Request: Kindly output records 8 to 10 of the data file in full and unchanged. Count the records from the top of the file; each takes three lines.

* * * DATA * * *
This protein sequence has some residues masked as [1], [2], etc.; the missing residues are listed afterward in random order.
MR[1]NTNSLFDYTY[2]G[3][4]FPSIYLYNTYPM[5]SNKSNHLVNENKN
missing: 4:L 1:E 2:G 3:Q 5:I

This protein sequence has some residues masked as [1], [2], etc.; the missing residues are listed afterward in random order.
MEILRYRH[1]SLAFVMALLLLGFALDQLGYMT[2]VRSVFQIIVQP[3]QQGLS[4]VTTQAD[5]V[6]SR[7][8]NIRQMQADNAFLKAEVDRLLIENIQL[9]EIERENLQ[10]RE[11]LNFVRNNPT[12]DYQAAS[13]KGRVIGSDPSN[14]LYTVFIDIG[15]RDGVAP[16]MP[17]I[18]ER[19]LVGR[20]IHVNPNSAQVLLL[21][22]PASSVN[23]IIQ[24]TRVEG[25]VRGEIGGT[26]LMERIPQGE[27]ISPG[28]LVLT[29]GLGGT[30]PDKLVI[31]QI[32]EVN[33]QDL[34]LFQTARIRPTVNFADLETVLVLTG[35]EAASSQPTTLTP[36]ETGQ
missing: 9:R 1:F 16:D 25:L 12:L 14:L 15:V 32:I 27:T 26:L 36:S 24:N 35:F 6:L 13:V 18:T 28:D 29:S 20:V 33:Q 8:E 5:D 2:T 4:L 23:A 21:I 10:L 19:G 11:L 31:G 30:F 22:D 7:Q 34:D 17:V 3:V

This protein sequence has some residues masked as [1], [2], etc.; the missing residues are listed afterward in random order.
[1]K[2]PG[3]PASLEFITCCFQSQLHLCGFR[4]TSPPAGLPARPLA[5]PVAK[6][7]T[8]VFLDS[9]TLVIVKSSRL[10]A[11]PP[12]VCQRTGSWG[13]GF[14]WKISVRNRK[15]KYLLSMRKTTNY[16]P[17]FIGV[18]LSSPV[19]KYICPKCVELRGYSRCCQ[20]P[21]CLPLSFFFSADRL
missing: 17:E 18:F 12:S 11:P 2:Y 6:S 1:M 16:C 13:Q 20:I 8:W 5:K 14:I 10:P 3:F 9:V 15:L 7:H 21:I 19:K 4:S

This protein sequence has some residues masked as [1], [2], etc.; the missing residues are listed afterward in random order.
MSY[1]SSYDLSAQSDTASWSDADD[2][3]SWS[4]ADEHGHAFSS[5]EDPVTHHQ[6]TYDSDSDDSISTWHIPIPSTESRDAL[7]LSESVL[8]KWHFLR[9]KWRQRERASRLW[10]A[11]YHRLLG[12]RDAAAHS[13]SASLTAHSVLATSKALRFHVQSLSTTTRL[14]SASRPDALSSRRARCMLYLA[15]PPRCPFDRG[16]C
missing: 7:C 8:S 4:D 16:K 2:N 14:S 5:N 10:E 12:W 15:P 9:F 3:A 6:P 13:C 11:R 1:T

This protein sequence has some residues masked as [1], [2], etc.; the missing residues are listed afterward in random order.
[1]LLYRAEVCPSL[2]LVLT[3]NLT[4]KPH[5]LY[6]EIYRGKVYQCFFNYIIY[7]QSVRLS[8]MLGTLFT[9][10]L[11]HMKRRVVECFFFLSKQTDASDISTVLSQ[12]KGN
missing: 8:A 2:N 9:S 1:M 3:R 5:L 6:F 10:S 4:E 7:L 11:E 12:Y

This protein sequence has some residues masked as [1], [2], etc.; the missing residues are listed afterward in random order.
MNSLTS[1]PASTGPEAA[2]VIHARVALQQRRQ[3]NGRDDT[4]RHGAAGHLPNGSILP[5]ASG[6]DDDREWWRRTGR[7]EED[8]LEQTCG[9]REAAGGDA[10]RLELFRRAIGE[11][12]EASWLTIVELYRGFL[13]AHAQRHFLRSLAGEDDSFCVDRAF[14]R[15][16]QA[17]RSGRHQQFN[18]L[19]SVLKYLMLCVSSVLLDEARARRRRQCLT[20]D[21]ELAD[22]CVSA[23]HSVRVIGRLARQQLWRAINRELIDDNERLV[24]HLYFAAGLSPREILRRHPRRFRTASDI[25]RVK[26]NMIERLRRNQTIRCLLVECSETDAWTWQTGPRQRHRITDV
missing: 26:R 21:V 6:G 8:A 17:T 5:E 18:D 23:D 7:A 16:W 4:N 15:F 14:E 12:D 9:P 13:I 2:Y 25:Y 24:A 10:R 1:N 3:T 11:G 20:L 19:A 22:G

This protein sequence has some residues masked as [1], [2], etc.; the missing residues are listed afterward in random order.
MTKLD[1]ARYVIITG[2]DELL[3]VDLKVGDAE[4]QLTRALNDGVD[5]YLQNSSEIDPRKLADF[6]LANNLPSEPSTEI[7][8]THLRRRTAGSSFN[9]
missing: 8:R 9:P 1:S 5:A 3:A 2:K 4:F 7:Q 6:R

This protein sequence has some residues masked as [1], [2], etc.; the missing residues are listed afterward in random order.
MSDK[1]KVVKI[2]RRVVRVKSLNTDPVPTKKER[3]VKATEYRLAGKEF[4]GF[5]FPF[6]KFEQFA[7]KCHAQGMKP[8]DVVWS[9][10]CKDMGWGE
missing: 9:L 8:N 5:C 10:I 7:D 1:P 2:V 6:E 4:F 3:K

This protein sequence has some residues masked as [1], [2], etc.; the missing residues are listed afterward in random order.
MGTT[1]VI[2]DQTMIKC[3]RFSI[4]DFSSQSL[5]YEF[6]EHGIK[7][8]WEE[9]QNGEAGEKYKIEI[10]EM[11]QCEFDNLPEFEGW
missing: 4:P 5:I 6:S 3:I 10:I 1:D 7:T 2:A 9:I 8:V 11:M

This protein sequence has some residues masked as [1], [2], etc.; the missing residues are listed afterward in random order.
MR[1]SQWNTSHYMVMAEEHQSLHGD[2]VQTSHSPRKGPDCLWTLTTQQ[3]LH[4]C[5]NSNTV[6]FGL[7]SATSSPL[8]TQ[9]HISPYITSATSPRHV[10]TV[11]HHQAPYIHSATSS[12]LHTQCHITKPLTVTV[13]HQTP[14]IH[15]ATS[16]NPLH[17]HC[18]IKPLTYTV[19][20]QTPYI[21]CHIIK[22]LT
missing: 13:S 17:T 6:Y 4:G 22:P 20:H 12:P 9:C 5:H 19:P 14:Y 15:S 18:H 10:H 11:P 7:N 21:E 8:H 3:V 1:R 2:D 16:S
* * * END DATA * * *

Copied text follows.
This protein sequence has some residues masked as [1], [2], etc.; the missing residues are listed afterward in random order.
MSDK[1]KVVKI[2]RRVVRVKSLNTDPVPTKKER[3]VKATEYRLAGKEF[4]GF[5]FPF[6]KFEQFA[7]KCHAQGMKP[8]DVVWS[9][10]CKDMGWGE
missing: 9:L 8:N 5:C 10:I 7:D 1:P 2:V 6:E 4:F 3:K

This protein sequence has some residues masked as [1], [2], etc.; the missing residues are listed afterward in random order.
MGTT[1]VI[2]DQTMIKC[3]RFSI[4]DFSSQSL[5]YEF[6]EHGIK[7][8]WEE[9]QNGEAGEKYKIEI[10]EM[11]QCEFDNLPEFEGW
missing: 4:P 5:I 6:S 3:I 10:I 1:D 7:T 2:A 9:I 8:V 11:M

This protein sequence has some residues masked as [1], [2], etc.; the missing residues are listed afterward in random order.
MR[1]SQWNTSHYMVMAEEHQSLHGD[2]VQTSHSPRKGPDCLWTLTTQQ[3]LH[4]C[5]NSNTV[6]FGL[7]SATSSPL[8]TQ[9]HISPYITSATSPRHV[10]TV[11]HHQAPYIHSATSS[12]LHTQCHITKPLTVTV[13]HQTP[14]IH[15]ATS[16]NPLH[17]HC[18]IKPLTYTV[19][20]QTPYI[21]CHIIK[22]LT
missing: 13:S 17:T 6:Y 4:G 22:P 20:H 12:P 9:C 5:H 19:P 14:Y 15:S 18:H 10:H 11:P 7:N 21:E 8:H 3:V 1:R 2:D 16:S